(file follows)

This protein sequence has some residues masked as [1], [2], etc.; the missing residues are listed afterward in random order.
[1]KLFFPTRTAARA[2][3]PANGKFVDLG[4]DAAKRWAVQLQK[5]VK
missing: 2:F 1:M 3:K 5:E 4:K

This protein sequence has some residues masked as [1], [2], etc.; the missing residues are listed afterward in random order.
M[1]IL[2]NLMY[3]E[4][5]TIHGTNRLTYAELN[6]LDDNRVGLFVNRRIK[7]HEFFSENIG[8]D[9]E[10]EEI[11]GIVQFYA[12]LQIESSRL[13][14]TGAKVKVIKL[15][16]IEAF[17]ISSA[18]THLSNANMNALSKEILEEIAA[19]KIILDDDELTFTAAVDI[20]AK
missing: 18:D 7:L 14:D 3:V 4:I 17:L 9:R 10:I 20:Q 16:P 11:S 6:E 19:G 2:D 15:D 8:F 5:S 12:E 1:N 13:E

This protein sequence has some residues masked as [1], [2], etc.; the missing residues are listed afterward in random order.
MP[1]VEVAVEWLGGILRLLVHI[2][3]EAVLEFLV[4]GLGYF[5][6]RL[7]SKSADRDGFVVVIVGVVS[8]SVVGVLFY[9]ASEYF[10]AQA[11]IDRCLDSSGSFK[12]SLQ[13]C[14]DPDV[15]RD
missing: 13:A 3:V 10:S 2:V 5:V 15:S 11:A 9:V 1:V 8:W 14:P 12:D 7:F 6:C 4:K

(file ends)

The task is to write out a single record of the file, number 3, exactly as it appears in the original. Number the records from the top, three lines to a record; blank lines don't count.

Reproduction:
This protein sequence has some residues masked as [1], [2], etc.; the missing residues are listed afterward in random order.
MP[1]VEVAVEWLGGILRLLVHI[2][3]EAVLEFLV[4]GLGYF[5][6]RL[7]SKSADRDGFVVVIVGVVS[8]SVVGVLFY[9]ASEYF[10]AQA[11]IDRCLDSSGSFK[12]SLQ[13]C[14]DPDV[15]RD
missing: 13:A 3:V 10:S 2:V 5:V 15:S 11:A 9:V 1:V 8:W 14:P 12:D 7:F 6:C 4:K